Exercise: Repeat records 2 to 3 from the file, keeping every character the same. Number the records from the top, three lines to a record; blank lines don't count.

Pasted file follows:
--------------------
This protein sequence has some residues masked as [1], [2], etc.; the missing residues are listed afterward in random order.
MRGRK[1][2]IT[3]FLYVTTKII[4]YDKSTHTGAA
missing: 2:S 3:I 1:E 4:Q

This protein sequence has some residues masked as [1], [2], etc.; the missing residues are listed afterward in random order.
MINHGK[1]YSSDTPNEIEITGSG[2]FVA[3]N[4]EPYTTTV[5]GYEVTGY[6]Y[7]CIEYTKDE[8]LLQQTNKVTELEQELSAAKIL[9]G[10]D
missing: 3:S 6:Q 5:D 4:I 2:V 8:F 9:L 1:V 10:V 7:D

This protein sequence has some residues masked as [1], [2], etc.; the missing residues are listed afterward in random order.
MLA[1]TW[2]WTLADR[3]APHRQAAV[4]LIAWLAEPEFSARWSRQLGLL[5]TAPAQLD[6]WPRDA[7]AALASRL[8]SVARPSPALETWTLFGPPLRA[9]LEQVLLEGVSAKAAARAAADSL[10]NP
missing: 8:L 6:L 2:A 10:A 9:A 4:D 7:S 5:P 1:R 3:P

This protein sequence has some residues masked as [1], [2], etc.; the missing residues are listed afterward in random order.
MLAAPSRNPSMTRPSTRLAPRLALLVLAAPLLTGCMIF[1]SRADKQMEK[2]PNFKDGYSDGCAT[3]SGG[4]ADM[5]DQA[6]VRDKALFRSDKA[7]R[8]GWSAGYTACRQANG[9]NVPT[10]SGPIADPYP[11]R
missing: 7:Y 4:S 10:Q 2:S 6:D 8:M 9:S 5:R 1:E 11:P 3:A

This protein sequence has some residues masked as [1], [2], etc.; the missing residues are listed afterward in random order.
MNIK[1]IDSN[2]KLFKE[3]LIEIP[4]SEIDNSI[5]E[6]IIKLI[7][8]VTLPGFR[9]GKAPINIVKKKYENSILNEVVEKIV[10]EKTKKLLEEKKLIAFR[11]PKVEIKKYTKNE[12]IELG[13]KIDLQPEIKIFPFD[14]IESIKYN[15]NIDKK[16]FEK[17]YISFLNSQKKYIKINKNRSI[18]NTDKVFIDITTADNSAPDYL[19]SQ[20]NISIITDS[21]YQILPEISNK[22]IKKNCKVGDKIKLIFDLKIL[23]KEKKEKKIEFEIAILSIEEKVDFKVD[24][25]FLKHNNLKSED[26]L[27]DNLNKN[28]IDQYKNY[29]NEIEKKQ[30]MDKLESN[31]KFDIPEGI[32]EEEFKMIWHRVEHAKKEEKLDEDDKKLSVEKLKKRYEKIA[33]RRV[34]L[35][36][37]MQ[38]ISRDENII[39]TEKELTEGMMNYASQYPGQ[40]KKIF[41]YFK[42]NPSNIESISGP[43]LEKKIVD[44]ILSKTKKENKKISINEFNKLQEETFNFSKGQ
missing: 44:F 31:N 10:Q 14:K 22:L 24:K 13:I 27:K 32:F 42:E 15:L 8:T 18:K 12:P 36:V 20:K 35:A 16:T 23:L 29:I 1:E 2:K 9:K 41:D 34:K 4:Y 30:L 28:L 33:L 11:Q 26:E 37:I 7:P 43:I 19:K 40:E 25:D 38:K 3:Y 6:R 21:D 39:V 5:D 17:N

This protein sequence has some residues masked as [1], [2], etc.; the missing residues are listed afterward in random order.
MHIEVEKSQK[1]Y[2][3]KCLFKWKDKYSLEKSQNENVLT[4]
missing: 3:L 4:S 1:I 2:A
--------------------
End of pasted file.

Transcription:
This protein sequence has some residues masked as [1], [2], etc.; the missing residues are listed afterward in random order.
MINHGK[1]YSSDTPNEIEITGSG[2]FVA[3]N[4]EPYTTTV[5]GYEVTGY[6]Y[7]CIEYTKDE[8]LLQQTNKVTELEQELSAAKIL[9]G[10]D
missing: 3:S 6:Q 5:D 4:I 2:V 8:F 9:L 1:V 10:V 7:D

This protein sequence has some residues masked as [1], [2], etc.; the missing residues are listed afterward in random order.
MLA[1]TW[2]WTLADR[3]APHRQAAV[4]LIAWLAEPEFSARWSRQLGLL[5]TAPAQLD[6]WPRDA[7]AALASRL[8]SVARPSPALETWTLFGPPLRA[9]LEQVLLEGVSAKAAARAAADSL[10]NP
missing: 8:L 6:L 2:A 10:A 9:A 4:D 7:S 5:P 1:R 3:P